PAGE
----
You can access our My Property tool to find local schools, closest public transport options and more.
Wolffdene derived its name from the Wolff family, who selected property in the area during the 1860s. There have been various spellings for the locality over the years, including Woolfdean and Woolfdene in 1888, Wolfdene in 1892 and the current Wolffdene since 1924.
The Luscombe sugar mill was opened in 1885 and run by Mr F Shaw. The mill was built by Brisbane engineers Messrs. Smith, Forrester and Co. It had the capacity to produce three tons of sugar a day. Local residents Mr Henderson, Mr Hinchcliffe, Mr Wolff and Mr Savage were among the people who attended the opening. Otto Wolff was the first official sugar boiler when the sugar industry was founded in the Shaws Pocket area.
In 1888, a receiving office opened in Wolffdene, which was designated a post office in 1927. In 1938, Mrs Matilda Jesse Wolff (nee Daniels), who had been post mistress 30 years, died. The post office continued to operate until it was closed in 1953.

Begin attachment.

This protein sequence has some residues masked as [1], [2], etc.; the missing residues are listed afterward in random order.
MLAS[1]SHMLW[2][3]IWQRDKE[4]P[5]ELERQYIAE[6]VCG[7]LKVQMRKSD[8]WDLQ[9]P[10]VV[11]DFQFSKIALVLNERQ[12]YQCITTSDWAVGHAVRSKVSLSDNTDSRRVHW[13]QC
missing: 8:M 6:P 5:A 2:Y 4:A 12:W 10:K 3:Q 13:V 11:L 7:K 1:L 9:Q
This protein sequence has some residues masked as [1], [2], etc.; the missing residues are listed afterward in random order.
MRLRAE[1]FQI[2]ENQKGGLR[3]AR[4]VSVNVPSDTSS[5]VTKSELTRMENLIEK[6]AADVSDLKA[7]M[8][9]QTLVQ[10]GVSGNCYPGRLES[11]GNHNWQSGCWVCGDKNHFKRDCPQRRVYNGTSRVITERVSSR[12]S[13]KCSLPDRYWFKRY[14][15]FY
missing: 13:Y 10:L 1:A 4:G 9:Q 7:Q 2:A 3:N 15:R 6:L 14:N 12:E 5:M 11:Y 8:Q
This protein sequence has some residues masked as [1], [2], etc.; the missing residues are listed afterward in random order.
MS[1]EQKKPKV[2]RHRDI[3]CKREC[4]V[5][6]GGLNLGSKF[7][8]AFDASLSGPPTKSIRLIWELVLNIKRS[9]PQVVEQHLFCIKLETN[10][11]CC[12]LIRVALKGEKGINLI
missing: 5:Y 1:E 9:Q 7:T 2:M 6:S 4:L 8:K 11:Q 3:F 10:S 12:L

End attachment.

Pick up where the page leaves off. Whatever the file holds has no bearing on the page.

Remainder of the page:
The Wolffdene provisional school opened around 1892. In 1894, local residents self-funded the school building’s expansion. In 1909, it was renamed Wolffdene State School. In 1912 the school’s head teacher was Frances Greenelah, who had transferred from Burdekin school. In 1934, tenders were accepted for a new school building, and long-standing teacher Mr G W Marks was farewelled after 14 years of service. The school closed in 1935, briefly reopened in 1939, and closed permanently in 1942.
In 1968, a proposal for a dam in the Wolffdene area was released. In March 1990, Minister for Primary Industries Hon E D Casey announced that the chosen dam site chosen had been abandoned for consideration as a future water supply dam.